We're about to get a huge clue on the true health of Chinese industry

Derek Zoolander, blue steel exporter. Source: Village Roadshow.

One of the biggest sources of global demand this year has been the government-led stimulus splurge for China’s industrial sector.

According to Vivek Dhar, a mining and energy commodities analyst at the Commonwealth Bank, we’re about to get a vital clue as to whether its ability to drive Chinese industry is sputtering out.

Dhar believes Chinese steel production data for August — released tomorrow — will go a long way to determining what lies ahead.

The reason for Dhar’s interest in the data, aside from his title, is that Chinese steel exports tumbled in August, a stark divergence to the trend seen in recent months.

“Net steel product exports fell 9.3% y/y and 13.8% m/m to 7.2 million tonnes in August, the lowest level since February,” wrote Dhar in a research note on Monday.

He suggets that “China‚Äôs steel exports may finally be responding to trade barriers put in place by countries like US, Europe and India, as they try to protect their respective domestic steel industries”.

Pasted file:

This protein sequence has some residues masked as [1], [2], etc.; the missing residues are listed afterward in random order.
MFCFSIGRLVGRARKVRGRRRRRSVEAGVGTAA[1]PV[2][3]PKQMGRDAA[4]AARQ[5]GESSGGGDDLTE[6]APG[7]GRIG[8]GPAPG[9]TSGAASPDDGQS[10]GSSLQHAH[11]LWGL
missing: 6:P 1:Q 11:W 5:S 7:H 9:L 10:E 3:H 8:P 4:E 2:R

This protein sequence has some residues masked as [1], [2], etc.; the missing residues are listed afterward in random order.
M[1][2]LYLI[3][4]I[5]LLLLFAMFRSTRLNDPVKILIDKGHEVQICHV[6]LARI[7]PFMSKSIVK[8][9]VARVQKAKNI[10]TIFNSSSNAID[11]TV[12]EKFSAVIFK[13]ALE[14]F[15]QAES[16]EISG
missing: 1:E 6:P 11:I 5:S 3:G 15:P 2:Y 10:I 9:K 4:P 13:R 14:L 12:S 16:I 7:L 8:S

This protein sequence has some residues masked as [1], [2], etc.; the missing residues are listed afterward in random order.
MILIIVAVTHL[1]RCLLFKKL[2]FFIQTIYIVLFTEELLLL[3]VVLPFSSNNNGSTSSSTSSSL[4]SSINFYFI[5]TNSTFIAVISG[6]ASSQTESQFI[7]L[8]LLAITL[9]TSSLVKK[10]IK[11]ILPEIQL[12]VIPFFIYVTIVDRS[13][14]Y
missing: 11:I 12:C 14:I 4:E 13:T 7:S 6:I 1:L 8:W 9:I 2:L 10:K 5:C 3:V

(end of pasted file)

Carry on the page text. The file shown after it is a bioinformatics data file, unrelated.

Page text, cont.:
This chart shows net Chinese steel exports — simply import volumes minus exports — going back to August 2010. Though it’s high at the moment, it appears the rapid growth of recent years is now starting to flatten out.

Given the recent slowdown in external steel demand, Dhar believes that Chinese steel production data out tomorrow has now taken on added significance, not only the outlook for Chinese economic growth, but also bulk commodity prices.

“If production increased in August and the fall in steel exports was simply due to more steel being sold domestically, it would suggest that Chinese demand remains strong,” he says. “However, if the fall in exports was due to a decline in steel output, it could signal that Chinese stimulus measures are fading.”

Given recent strength in commodity prices such as coking coal and iron ore — two key steel making ingredients — this figure will be watched closely, particularly should it reveal that the slowdown in export volumes mirrored that seen in production volumes.

All will be revealed when China’a National Bureau of Statistics releases industrial output, retail sales and fixed asset investment figures for August at Midday AEST on Tuesday.

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